Linda's Ramblings

July 06, 2017


Free Vanilla Extract from Penzeys today!

Please read the email that just landed in my inbox, from a lovely species company in the US, and below it, the response I just sent Bill, the author:

On 6 Jul 2017, at 13:25, Penzeys Spices <> wrote:

Penzeys Spices Mexican Vanilla 2oz. bottle FREE! no purchase necessary.
Penzeys Spices Free Shipping with only $20 in spending!

Two years ago today, 7-6-15, our President rolled out his campaign including these words:

"Likewise, tremendous infectious disease is pouring across the border."

It's been said history is written by the winners. In my travels I've found it to be more often written by local historians. The history of this presidency has only begun to unfold, but the history of the election, and what the people of the United States were willing to turn a blind eye to, is already cast. No future historian of 21st century America will be so unaware of 20th century history as to not know exactly who the then candidate was channeling with the words "tremendous infectious disease" or the inhumanity he was willing to risk being set in motion to bring attention to his candidacy. History will not be kind.

Today, on this anniversary, it seems a good day to apologize to the people of Mexico and Latin America. That form of intentional racism designed to stoke fear and anger among voters should have raised huge red flags as to why this was not a candidate fit for the highest office in the land. For reasons we have yet to get to the bottom of, those red flags were never raised, and for that we are sorry.

Words do so much all by themselves, but over the years we've found if you attach those words to something that's both really good and totally free, the message travels a lot further. So we are tying this message of apology to a $7.95 value Mexican Vanilla Extract. Vanilla, native to Mexico, may well be the greatest of all gifts from nature, and due to the world-wide shortage going on right now, one of the most expensive gifts as well. With the way Americans use Vanilla in the baked goods that share their love for those around them, Mexican Vanilla Extract also seems to be just the right reminder of how lucky we are to share a border with a country that has added so much goodness to all our lives.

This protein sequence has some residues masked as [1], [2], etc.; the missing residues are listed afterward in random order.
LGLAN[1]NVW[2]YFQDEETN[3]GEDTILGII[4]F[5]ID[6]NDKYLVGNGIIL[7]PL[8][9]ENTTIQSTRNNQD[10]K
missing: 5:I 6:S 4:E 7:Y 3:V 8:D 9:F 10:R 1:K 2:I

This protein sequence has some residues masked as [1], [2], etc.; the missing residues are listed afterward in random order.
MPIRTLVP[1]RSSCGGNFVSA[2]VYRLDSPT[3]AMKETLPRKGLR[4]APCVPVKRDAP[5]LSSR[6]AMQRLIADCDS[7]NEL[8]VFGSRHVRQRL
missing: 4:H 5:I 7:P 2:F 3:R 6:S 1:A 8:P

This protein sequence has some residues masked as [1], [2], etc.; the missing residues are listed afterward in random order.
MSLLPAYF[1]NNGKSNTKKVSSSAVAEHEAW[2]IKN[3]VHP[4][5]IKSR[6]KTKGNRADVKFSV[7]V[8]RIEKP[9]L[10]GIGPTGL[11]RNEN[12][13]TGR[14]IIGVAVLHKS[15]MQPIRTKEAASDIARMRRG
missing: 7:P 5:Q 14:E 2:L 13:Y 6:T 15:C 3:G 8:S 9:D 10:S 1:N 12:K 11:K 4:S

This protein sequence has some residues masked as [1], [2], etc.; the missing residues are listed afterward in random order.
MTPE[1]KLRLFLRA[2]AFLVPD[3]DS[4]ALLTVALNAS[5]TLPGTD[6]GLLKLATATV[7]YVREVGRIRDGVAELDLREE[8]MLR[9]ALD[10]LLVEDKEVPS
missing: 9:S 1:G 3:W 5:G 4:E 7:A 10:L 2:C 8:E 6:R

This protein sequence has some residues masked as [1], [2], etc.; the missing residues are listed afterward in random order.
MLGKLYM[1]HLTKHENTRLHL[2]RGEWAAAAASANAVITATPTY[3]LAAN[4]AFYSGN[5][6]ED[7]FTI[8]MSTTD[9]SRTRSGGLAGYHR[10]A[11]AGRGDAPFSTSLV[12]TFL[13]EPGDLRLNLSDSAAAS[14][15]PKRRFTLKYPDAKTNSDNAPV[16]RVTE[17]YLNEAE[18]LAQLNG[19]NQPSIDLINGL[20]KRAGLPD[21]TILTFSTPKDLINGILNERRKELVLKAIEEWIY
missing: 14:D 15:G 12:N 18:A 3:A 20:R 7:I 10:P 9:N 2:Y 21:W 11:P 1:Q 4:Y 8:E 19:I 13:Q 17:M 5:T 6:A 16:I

To get your flat-out free $7.95 Mexican Vanilla Extract, just bring this email, or the coupon above, into one of our stores today. Online at, the Mexican Vanilla Extract is also free. Enter 92430C in the apply code box at checkout, but shipping charges still apply. To try to make this a bit more obtainable we've dropped our standard $30 spending minimum for free shipping to just $20 and included Alaska and Hawaii in this offer— I hope it helps. If you are spending $20 to get free shipping, be sure to enter 43258C in the apply code box as well for your free $6.95 value Vietnamese Cinnamon.

And please do whatever you can to begin to make things right. "I'm sorry" is an amazingly good starting point. "I'm sorry" plus a batch of tasty cookies is probably even better.